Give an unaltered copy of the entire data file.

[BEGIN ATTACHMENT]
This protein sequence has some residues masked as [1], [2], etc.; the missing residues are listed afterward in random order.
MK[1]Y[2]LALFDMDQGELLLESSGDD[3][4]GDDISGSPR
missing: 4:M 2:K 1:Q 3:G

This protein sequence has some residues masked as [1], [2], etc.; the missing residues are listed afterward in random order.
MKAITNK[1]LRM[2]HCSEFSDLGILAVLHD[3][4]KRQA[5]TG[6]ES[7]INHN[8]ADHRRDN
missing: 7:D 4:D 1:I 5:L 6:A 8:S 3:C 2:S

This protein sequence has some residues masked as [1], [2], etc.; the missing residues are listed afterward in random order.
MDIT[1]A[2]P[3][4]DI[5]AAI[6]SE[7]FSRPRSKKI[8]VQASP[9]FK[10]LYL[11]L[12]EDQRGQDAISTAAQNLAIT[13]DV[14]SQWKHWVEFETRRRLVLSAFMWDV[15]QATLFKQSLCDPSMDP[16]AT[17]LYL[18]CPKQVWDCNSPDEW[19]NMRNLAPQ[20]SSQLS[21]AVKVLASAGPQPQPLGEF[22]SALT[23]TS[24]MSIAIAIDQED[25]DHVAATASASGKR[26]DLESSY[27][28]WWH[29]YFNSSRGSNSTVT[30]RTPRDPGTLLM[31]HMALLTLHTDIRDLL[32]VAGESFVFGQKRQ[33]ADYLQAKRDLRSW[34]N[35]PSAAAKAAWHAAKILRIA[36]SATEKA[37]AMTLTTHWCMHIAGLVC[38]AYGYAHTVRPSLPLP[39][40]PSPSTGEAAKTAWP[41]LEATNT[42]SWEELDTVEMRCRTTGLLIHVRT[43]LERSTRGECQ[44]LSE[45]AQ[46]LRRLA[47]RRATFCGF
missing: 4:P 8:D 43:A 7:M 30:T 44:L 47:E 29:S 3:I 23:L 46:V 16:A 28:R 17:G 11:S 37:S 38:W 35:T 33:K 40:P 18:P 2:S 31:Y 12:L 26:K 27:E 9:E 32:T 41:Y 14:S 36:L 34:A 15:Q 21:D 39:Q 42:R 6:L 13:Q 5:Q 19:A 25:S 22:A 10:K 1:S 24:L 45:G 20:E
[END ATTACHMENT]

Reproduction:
This protein sequence has some residues masked as [1], [2], etc.; the missing residues are listed afterward in random order.
MK[1]Y[2]LALFDMDQGELLLESSGDD[3][4]GDDISGSPR
missing: 4:M 2:K 1:Q 3:G

This protein sequence has some residues masked as [1], [2], etc.; the missing residues are listed afterward in random order.
MKAITNK[1]LRM[2]HCSEFSDLGILAVLHD[3][4]KRQA[5]TG[6]ES[7]INHN[8]ADHRRDN
missing: 7:D 4:D 1:I 5:L 6:A 8:S 3:C 2:S

This protein sequence has some residues masked as [1], [2], etc.; the missing residues are listed afterward in random order.
MDIT[1]A[2]P[3][4]DI[5]AAI[6]SE[7]FSRPRSKKI[8]VQASP[9]FK[10]LYL[11]L[12]EDQRGQDAISTAAQNLAIT[13]DV[14]SQWKHWVEFETRRRLVLSAFMWDV[15]QATLFKQSLCDPSMDP[16]AT[17]LYL[18]CPKQVWDCNSPDEW[19]NMRNLAPQ[20]SSQLS[21]AVKVLASAGPQPQPLGEF[22]SALT[23]TS[24]MSIAIAIDQED[25]DHVAATASASGKR[26]DLESSY[27][28]WWH[29]YFNSSRGSNSTVT[30]RTPRDPGTLLM[31]HMALLTLHTDIRDLL[32]VAGESFVFGQKRQ[33]ADYLQAKRDLRSW[34]N[35]PSAAAKAAWHAAKILRIA[36]SATEKA[37]AMTLTTHWCMHIAGLVC[38]AYGYAHTVRPSLPLP[39][40]PSPSTGEAAKTAWP[41]LEATNT[42]SWEELDTVEMRCRTTGLLIHVRT[43]LERSTRGECQ[44]LSE[45]AQ[46]LRRLA[47]RRATFCGF
missing: 4:P 8:D 43:A 7:M 30:T 44:L 47:E 29:S 3:I 23:L 46:V 16:A 28:R 17:G 11:S 37:S 38:W 35:T 33:K 40:P 18:P 2:S 31:Y 12:L 26:K 27:E 9:E 32:T 41:Y 14:S 36:L 34:A 15:Q 21:D 39:Q 42:R 6:L 13:Q 5:Q 19:A 25:S 22:A 10:K 1:S 24:L 45:G 20:E